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The Prague Jewish Quarter tour can be overwhelming. But it doesn’t have to be logistically overwhelming. Here’s the easiest way to visit the Jewish Quarter of Prague and a bit of background on this little neighborhood with lots of history.
On a Prague Jewish Quarter Tour: Layers of History
Prague is home to one of the oldest recorded Jewish communities and, depending on the era, Jewish life thrived and suffered within the walls of what is now called Prague’s Jewish Quarter (Josefov).
The first pogroms targeted against the Jewish community here date all the way back to 1096. The area was established as a ghetto in the 16th century, and at times it was a walled ghetto with its inhabitants facing persecution. At other times it was a thriving community with a town hall and multiple synagogues.
You can imagine the layers of history here; you can imagine the number of artifacts that existed in Prague’s Jewish Quarter when the Nazis arrived.
Protecting History in Prague’s Jewish Quarter
When the Nazis occupied and annexed Czechoslovakia they sent much of the Jewish population to the Terezin Ghetto outside of Prague. You may remember from my post on visiting Terezin that this was the place where the Nazis took the Red Cross to view a “model concentration camp”.
Much of what the international delegation saw as “culture” in the ghetto was as faked and posed as the 1,200 rose bushes hastily planted at Terezin before the Red Cross visit, but there was a structure of self-governance in Terezin that was respected – even by the Nazis – throughout much of the war.
Though few would survive Terezin and the Holocaust, the Jewish leaders of Prague did preserve much of their history. They actually convinced their German Occupiers to save Jewish artifacts for a “Museum of an Extinct Race,” before they were deported.
Artwork and artifacts were sent to Prague and stored – exhibitions were even staged for Nazis to review what they saw as the remains of the Jewish community.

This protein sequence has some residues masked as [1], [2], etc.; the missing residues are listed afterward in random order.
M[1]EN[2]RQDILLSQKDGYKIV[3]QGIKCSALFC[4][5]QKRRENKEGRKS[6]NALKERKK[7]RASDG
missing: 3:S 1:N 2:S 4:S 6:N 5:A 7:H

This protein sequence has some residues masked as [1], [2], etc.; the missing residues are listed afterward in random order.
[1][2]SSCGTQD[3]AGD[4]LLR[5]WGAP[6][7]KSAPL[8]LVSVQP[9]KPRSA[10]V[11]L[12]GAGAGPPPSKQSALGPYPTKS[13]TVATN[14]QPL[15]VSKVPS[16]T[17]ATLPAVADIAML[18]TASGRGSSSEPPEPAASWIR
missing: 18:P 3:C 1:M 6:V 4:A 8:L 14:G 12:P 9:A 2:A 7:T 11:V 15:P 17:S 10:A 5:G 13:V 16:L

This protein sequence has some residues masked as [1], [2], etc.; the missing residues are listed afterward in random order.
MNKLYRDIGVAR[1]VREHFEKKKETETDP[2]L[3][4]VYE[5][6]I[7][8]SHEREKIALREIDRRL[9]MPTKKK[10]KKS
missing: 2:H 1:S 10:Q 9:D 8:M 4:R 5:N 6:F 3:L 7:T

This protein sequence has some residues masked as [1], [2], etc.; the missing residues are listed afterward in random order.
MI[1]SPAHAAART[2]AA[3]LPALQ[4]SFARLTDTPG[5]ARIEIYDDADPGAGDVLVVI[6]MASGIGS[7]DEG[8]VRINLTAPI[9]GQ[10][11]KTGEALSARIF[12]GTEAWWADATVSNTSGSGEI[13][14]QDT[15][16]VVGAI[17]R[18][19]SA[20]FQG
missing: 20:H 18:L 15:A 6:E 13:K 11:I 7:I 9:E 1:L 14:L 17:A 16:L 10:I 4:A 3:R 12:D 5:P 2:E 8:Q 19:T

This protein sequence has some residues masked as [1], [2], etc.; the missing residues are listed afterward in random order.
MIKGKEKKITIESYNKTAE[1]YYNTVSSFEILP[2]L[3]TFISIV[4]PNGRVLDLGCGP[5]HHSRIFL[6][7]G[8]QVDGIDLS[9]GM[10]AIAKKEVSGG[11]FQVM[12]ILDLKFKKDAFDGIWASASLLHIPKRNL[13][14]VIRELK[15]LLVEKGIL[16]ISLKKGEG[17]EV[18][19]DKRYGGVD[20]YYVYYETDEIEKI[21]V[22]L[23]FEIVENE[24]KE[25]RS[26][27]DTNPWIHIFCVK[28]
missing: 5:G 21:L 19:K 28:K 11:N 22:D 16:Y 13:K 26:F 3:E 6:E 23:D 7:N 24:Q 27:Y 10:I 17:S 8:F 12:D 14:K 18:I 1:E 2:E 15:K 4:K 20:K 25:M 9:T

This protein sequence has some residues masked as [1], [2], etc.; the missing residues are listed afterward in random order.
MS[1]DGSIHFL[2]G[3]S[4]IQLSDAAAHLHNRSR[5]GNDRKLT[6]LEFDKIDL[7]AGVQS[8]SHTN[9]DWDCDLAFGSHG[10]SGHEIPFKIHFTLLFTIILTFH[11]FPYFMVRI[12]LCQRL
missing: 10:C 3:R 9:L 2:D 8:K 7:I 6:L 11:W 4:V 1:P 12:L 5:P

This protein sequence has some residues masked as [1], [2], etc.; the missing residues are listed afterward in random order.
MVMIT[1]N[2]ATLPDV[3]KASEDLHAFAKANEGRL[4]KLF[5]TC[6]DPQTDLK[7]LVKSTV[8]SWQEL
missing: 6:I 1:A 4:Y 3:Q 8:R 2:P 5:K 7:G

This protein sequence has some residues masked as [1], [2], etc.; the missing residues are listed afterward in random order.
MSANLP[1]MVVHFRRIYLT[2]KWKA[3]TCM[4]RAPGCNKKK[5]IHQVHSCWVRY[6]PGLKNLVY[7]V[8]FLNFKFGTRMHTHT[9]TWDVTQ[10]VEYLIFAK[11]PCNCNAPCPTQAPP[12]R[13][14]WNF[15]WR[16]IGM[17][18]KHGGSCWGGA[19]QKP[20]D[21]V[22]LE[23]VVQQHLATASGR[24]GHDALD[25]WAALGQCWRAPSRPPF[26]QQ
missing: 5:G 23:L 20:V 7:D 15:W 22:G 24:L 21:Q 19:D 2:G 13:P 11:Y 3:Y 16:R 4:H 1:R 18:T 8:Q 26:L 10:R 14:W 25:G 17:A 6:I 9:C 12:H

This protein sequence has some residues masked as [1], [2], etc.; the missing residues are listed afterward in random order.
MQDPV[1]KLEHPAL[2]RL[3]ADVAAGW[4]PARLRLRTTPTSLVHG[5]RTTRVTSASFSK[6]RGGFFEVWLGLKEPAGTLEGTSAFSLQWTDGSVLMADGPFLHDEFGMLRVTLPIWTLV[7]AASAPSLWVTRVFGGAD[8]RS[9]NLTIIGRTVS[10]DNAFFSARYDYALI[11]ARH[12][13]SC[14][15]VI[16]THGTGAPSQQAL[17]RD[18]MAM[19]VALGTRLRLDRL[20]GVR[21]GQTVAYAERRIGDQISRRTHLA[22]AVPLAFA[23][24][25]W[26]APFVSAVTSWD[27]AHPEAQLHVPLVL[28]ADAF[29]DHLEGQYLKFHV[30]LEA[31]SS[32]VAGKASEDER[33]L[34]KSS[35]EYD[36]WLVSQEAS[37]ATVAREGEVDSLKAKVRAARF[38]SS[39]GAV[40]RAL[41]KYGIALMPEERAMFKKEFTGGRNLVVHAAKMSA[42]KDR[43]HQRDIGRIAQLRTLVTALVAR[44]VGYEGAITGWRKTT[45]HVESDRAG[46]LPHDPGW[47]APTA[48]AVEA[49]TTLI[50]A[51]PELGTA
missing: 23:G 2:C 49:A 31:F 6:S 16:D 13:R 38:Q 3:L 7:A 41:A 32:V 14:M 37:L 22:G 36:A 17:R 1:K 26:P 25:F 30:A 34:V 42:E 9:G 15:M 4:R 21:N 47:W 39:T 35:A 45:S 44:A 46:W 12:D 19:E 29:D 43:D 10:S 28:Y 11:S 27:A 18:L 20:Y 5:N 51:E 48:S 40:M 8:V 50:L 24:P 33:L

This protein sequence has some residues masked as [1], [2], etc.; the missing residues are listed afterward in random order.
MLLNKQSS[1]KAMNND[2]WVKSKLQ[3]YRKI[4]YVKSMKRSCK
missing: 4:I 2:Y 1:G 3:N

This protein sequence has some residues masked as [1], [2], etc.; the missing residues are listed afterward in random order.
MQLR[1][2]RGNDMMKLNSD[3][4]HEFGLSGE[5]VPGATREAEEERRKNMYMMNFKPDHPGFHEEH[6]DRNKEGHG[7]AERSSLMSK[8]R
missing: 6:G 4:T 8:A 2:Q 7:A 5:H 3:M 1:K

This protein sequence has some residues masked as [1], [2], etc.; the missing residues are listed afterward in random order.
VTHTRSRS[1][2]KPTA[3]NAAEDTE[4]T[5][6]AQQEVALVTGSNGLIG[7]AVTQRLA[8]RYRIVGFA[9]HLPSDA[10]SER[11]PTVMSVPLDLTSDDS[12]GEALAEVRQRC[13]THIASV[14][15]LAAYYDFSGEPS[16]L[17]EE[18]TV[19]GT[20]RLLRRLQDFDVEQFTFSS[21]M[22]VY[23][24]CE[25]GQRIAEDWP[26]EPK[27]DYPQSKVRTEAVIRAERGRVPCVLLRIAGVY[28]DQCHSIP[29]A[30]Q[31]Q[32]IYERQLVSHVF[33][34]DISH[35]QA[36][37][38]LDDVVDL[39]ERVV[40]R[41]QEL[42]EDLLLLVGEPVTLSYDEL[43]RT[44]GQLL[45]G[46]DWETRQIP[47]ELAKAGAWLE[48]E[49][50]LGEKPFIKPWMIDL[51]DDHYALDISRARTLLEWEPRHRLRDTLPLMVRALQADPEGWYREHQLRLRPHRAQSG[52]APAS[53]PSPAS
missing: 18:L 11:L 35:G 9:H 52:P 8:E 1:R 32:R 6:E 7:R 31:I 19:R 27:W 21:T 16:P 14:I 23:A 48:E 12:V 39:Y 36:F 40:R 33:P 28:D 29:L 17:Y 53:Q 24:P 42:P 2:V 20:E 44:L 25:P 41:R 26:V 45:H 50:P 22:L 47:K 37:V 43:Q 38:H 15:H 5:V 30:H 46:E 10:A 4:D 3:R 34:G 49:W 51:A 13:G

Today, many of those artifacts are displayed by the Jewish Museum in Prague at permanent exhibitions around Prague’s Jewish Quarter – which is once again thriving.
The Easiest Way to See it All on a Prague Jewish Quarter Tour:
Your first stop is the Reservation and Information Center at the Jewish Museum in Prague (Maiselova 15, 110 00 Josefov, Czechia). There you can purchase tickets to see all of the sites within Prague’s Jewish Quarter.
For just over USD 20, there is a ticket providing access to the Maisel Synagogue, Pinkas Synagogue, Old Jewish Cemetery, Klausen Synagogue, Ceremonial Hall, Old-New Synagogue, the Spanish Synagogue, and the Robert Guttmann Gallery.
The ticket is good for seven days and each site can be visited one time.
Bundled tickets are also available for purchase at the Klausen Synagogue and the Pinkas Synagogue. Or online at the museum’s e-shop here.
Quick Tips for a Complete Prague Jewish Quarter Tour:
Check hours for each site before you go, remembering that the sites will be closed on Saturdays and Jewish holidays and will have limited hours on Fridays.
The hardest site to visit is the Old-New Synagogue, which gets really crowded due to its popularity and its small size. Get here when it opens at 09:00 to beat the crowds. (Remember that Prague is a late-night city and you’ll have the streets to yourself before 10:00!
It’s worth the early morning for this remarkable synagogue that was built in 1270 and represented the center of Jewish life in Prague for 700 years. It is the oldest still-active synagogue in Europe, having served the Jewish community continually since its inception, except during the years of WWII.
Of course, you can also opt for a guided tour:
Where to Stay in Prague
Here’s a map with homestays and hotel accommodations in Prague. I love to stay in the Little Quarter!
More reading on WWII
This is my curated list of WWII non-fiction books. Purchasing from Bookshop allows you to support independent booksellers. You can even choose to support a shop near you!
About the Author
Hi! I’m Jen!
I’m a freelance writer and travel blogger who quit my nine-to-five after my fiancé, Jeff, died of cancer at the age of 40. When he died, I realized that life is just too short to delay our dreams. Since my dream was to travel and write, I now travel and write full-time. Today I wear hiking boots instead of heels and collect experiences instead of things.